From British Columbia to California, cannabis cultivators are battling droughts, wildfires and extreme heat this summer.
From bad to worse
California experienced one of its worst fire seasons in 2020, writes MJ Biz Daily.The 2021 fire season forecast looks just as dire, and it started earlier.
Cultivators in the western US are doing everything possible to try to mitigate the risks, such as trimming overgrowth back a good distance from facilities, coordinating access with local and volunteer fire departments, installing backup water sources and generators, and installing sprinklers. And to protect employees and prevent crop and property damage from the ash and smoke of far-off fires, they’re sealing off chimneys and equipping employees with protective equipment like masks.
In British Columbia, growers have had to change up their routines in a record-breaking heat wave that’s making it difficult to water plants, writes BNN Bloomberg. Rather than the usual morning plant watering time, for example, Tyler Rumi of Good Buds on Salt Spring Island said his team is now getting up at 2 a.m. to beat the heat before it evaporates their irrigation efforts.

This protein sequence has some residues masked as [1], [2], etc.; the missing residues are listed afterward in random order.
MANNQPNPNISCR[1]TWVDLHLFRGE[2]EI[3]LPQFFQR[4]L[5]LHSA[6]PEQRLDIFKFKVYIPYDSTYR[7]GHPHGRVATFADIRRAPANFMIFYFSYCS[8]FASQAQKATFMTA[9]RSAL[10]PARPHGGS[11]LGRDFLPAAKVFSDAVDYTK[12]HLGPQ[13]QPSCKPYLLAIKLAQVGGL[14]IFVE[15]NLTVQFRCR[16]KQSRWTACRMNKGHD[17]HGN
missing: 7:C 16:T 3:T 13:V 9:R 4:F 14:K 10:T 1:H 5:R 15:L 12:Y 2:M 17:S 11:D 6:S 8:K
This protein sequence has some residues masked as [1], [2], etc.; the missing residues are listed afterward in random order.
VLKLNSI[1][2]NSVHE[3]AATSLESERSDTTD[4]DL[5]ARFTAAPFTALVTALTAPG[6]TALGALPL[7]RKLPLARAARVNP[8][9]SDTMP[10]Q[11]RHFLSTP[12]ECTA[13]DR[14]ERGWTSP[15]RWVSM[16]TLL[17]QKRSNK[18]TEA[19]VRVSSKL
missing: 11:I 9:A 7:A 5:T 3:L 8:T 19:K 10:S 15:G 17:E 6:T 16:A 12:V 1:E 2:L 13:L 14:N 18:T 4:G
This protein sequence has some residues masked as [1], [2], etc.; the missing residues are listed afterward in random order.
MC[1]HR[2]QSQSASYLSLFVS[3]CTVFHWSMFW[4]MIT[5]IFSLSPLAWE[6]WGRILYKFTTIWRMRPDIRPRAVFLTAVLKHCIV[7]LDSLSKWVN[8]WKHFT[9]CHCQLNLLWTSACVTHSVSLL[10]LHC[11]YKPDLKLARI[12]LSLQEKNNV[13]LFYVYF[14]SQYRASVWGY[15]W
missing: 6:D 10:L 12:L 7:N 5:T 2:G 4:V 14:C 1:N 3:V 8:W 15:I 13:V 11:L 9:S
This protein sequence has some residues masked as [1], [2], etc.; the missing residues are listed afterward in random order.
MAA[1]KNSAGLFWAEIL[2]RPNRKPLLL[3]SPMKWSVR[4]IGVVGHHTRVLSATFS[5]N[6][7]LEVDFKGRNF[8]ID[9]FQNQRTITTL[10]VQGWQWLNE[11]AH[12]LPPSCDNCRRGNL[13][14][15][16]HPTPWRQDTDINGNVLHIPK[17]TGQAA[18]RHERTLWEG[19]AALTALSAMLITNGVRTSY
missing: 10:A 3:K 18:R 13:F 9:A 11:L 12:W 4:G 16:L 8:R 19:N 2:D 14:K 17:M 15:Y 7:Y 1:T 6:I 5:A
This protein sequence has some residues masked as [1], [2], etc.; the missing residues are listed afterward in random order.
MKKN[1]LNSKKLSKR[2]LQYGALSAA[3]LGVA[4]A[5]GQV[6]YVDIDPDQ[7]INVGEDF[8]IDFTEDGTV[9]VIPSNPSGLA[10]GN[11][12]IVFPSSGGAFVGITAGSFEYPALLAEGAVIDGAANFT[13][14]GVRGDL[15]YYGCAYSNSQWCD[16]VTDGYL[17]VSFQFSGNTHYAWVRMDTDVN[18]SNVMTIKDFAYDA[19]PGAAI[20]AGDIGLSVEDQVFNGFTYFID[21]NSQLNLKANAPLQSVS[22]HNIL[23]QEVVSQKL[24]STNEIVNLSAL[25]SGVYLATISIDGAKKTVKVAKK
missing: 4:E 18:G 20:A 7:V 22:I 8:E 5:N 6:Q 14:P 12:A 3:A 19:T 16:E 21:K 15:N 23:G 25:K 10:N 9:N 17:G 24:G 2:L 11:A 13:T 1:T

“It just gets too hot out there, so we go out and we do our weeding and different activities early in the morning before the peak heat arrives and then we go down to the ocean or down to the lake to enjoy the afternoon,” he said.
(We connected with Tyler Rumi and GOOD BUDS earlier this year. Check it out.)
Legacy growers hit hard by Lava
Some of the worst-hit farms have been unregulated cultivators in areas like California’s Siskiyou County, writes the Sacramento Bee. Some are even accusing authorities of allowing the Lava fire to blast through their farms rather than helping them fight the massive fire. The authorities said they tried, but were prevented from helping by hostile cultivators.
“Cal Fire didn’t feel safe,” the sheriff said, “and they pulled out and went to a safe location and communicated with law enforcement.”